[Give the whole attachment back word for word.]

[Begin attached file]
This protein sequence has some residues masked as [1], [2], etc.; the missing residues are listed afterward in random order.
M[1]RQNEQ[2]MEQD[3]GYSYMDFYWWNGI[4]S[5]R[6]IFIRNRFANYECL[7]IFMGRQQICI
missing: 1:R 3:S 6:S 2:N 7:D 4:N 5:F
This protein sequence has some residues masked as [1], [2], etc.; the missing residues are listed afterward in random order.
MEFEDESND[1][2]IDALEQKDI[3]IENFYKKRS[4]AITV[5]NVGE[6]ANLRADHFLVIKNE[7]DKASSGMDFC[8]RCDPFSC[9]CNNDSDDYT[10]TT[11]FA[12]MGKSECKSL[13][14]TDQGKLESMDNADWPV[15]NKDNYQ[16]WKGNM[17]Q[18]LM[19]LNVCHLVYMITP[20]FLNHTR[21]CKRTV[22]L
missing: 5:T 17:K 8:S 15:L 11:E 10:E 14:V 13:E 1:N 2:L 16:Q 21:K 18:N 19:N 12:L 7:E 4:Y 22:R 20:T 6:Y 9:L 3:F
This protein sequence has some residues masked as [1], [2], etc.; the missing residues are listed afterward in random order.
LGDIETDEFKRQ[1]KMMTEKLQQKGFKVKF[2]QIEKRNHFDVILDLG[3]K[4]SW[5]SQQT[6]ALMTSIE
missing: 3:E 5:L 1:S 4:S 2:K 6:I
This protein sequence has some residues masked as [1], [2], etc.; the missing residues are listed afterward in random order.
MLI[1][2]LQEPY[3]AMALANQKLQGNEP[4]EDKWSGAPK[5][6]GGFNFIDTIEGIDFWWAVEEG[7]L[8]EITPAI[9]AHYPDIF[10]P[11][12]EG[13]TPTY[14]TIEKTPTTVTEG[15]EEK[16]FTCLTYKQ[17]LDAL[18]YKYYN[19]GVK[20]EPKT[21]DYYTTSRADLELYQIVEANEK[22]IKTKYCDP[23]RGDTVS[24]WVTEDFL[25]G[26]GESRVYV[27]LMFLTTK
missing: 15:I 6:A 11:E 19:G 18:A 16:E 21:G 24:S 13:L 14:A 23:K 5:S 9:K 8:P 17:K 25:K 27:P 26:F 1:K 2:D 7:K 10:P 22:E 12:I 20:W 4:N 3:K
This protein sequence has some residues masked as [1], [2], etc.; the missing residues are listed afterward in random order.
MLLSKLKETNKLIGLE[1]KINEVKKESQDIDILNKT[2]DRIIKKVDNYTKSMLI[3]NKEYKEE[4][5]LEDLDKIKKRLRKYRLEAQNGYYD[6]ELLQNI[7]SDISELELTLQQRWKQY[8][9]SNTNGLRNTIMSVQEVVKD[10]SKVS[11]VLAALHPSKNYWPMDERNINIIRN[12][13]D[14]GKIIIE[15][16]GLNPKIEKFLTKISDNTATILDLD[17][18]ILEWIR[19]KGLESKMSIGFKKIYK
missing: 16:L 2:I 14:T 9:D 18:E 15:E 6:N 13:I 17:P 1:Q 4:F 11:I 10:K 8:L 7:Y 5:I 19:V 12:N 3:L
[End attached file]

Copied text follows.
This protein sequence has some residues masked as [1], [2], etc.; the missing residues are listed afterward in random order.
M[1]RQNEQ[2]MEQD[3]GYSYMDFYWWNGI[4]S[5]R[6]IFIRNRFANYECL[7]IFMGRQQICI
missing: 1:R 3:S 6:S 2:N 7:D 4:N 5:F
This protein sequence has some residues masked as [1], [2], etc.; the missing residues are listed afterward in random order.
MEFEDESND[1][2]IDALEQKDI[3]IENFYKKRS[4]AITV[5]NVGE[6]ANLRADHFLVIKNE[7]DKASSGMDFC[8]RCDPFSC[9]CNNDSDDYT[10]TT[11]FA[12]MGKSECKSL[13][14]TDQGKLESMDNADWPV[15]NKDNYQ[16]WKGNM[17]Q[18]LM[19]LNVCHLVYMITP[20]FLNHTR[21]CKRTV[22]L
missing: 5:T 17:K 8:S 15:L 11:E 10:E 14:V 13:E 1:N 2:L 16:Q 21:K 18:N 19:N 12:L 7:E 4:Y 22:R 20:T 6:Y 9:L 3:F
This protein sequence has some residues masked as [1], [2], etc.; the missing residues are listed afterward in random order.
LGDIETDEFKRQ[1]KMMTEKLQQKGFKVKF[2]QIEKRNHFDVILDLG[3]K[4]SW[5]SQQT[6]ALMTSIE
missing: 3:E 5:L 1:S 4:S 2:K 6:I
This protein sequence has some residues masked as [1], [2], etc.; the missing residues are listed afterward in random order.
MLI[1][2]LQEPY[3]AMALANQKLQGNEP[4]EDKWSGAPK[5][6]GGFNFIDTIEGIDFWWAVEEG[7]L[8]EITPAI[9]AHYPDIF[10]P[11][12]EG[13]TPTY[14]TIEKTPTTVTEG[15]EEK[16]FTCLTYKQ[17]LDAL[18]YKYYN[19]GVK[20]EPKT[21]DYYTTSRADLELYQIVEANEK[22]IKTKYCDP[23]RGDTVS[24]WVTEDFL[25]G[26]GESRVYV[27]LMFLTTK
missing: 15:I 6:A 11:E 19:G 18:A 16:E 21:G 24:S 13:L 14:A 23:K 5:S 9:K 8:P 17:K 25:K 27:P 26:F 1:K 2:D 7:K 10:P 22:E 12:I 20:W 4:N 3:K
This protein sequence has some residues masked as [1], [2], etc.; the missing residues are listed afterward in random order.
MLLSKLKETNKLIGLE[1]KINEVKKESQDIDILNKT[2]DRIIKKVDNYTKSMLI[3]NKEYKEE[4][5]LEDLDKIKKRLRKYRLEAQNGYYD[6]ELLQNI[7]SDISELELTLQQRWKQY[8][9]SNTNGLRNTIMSVQEVVKD[10]SKVS[11]VLAALHPSKNYWPMDERNINIIRN[12][13]D[14]GKIIIE[15][16]GLNPKIEKFLTKISDNTATILDLD[17][18]ILEWIR[19]KGLESKMSIGFKKIYK
missing: 16:L 2:I 14:T 9:D 18:E 15:E 6:N 13:I 17:P 1:Q 4:F 11:I 10:K 8:L 7:Y 5:I 19:V 12:N 3:L